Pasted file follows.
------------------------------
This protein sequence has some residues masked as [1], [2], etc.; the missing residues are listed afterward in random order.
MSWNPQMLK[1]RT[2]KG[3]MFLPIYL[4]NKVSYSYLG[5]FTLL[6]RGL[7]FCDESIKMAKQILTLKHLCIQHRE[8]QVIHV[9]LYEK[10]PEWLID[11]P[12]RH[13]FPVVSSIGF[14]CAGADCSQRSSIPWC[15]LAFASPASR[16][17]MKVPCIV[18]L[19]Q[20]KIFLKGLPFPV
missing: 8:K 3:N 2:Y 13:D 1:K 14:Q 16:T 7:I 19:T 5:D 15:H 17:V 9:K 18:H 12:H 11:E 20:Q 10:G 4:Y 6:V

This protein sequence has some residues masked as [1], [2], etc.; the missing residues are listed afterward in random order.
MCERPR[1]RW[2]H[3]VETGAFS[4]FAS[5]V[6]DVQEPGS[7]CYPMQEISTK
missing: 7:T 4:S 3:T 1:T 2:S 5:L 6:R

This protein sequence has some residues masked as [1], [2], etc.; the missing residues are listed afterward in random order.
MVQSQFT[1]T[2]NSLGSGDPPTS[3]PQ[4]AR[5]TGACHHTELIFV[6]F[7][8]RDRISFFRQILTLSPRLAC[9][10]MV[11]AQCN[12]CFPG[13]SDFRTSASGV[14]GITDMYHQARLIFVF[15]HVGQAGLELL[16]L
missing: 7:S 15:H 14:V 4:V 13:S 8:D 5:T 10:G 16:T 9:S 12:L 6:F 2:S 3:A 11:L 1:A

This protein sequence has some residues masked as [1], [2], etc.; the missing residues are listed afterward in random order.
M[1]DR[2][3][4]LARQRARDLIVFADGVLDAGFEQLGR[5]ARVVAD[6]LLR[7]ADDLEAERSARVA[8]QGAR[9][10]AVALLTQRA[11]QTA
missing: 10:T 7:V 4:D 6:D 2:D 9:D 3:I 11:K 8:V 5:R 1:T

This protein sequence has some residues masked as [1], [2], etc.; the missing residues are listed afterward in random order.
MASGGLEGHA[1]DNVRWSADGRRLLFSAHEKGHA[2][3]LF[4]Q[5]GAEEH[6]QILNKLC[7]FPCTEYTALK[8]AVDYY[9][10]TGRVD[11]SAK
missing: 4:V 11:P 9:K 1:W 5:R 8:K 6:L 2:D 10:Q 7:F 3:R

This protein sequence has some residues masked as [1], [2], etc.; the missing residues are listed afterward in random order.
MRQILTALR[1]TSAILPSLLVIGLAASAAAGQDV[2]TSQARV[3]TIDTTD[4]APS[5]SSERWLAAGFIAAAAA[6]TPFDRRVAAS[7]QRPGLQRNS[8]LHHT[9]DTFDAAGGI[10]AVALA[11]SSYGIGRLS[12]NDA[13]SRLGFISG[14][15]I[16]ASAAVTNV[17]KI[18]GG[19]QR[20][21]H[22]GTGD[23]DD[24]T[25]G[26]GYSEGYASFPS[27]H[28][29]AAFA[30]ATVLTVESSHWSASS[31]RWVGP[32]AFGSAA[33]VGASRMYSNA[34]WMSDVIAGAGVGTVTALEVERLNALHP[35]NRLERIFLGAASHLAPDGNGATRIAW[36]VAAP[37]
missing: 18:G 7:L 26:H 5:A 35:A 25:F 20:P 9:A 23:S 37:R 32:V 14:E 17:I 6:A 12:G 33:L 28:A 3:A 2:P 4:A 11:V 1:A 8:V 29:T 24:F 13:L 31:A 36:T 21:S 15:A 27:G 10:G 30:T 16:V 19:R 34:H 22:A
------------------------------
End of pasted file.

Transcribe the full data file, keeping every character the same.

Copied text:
This protein sequence has some residues masked as [1], [2], etc.; the missing residues are listed afterward in random order.
MSWNPQMLK[1]RT[2]KG[3]MFLPIYL[4]NKVSYSYLG[5]FTLL[6]RGL[7]FCDESIKMAKQILTLKHLCIQHRE[8]QVIHV[9]LYEK[10]PEWLID[11]P[12]RH[13]FPVVSSIGF[14]CAGADCSQRSSIPWC[15]LAFASPASR[16][17]MKVPCIV[18]L[19]Q[20]KIFLKGLPFPV
missing: 8:K 3:N 2:Y 13:D 1:K 14:Q 16:T 7:I 19:T 5:D 15:H 17:V 9:K 18:H 12:H 11:E 20:Q 10:G 4:Y 6:V

This protein sequence has some residues masked as [1], [2], etc.; the missing residues are listed afterward in random order.
MCERPR[1]RW[2]H[3]VETGAFS[4]FAS[5]V[6]DVQEPGS[7]CYPMQEISTK
missing: 7:T 4:S 3:T 1:T 2:S 5:L 6:R

This protein sequence has some residues masked as [1], [2], etc.; the missing residues are listed afterward in random order.
MVQSQFT[1]T[2]NSLGSGDPPTS[3]PQ[4]AR[5]TGACHHTELIFV[6]F[7][8]RDRISFFRQILTLSPRLAC[9][10]MV[11]AQCN[12]CFPG[13]SDFRTSASGV[14]GITDMYHQARLIFVF[15]HVGQAGLELL[16]L
missing: 7:S 15:H 14:V 4:V 13:S 8:D 5:T 10:G 16:T 9:S 12:L 6:F 2:S 3:A 11:L 1:A

This protein sequence has some residues masked as [1], [2], etc.; the missing residues are listed afterward in random order.
M[1]DR[2][3][4]LARQRARDLIVFADGVLDAGFEQLGR[5]ARVVAD[6]LLR[7]ADDLEAERSARVA[8]QGAR[9][10]AVALLTQRA[11]QTA
missing: 10:T 7:V 4:D 6:D 2:D 9:D 3:I 11:K 8:V 5:R 1:T

This protein sequence has some residues masked as [1], [2], etc.; the missing residues are listed afterward in random order.
MASGGLEGHA[1]DNVRWSADGRRLLFSAHEKGHA[2][3]LF[4]Q[5]GAEEH[6]QILNKLC[7]FPCTEYTALK[8]AVDYY[9][10]TGRVD[11]SAK
missing: 4:V 11:P 9:K 1:W 5:R 8:K 6:L 2:D 10:Q 7:F 3:R

This protein sequence has some residues masked as [1], [2], etc.; the missing residues are listed afterward in random order.
MRQILTALR[1]TSAILPSLLVIGLAASAAAGQDV[2]TSQARV[3]TIDTTD[4]APS[5]SSERWLAAGFIAAAAA[6]TPFDRRVAAS[7]QRPGLQRNS[8]LHHT[9]DTFDAAGGI[10]AVALA[11]SSYGIGRLS[12]NDA[13]SRLGFISG[14][15]I[16]ASAAVTNV[17]KI[18]GG[19]QR[20][21]H[22]GTGD[23]DD[24]T[25]G[26]GYSEGYASFPS[27]H[28][29]AAFA[30]ATVLTVESSHWSASS[31]RWVGP[32]AFGSAA[33]VGASRMYSNA[34]WMSDVIAGAGVGTVTALEVERLNALHP[35]NRLERIFLGAASHLAPDGNGATRIAW[36]VAAP[37]
missing: 18:G 7:L 26:H 5:A 35:A 25:F 20:P 9:A 23:S 37:R 32:V 14:E 17:I 6:A 12:G 33:L 28:A 3:A 2:P 4:A 11:V 1:A 8:V 29:T 24:F 13:L 31:A 36:T 21:S 15:A 27:G 10:G 30:T 16:V 19:R 34:H 22:A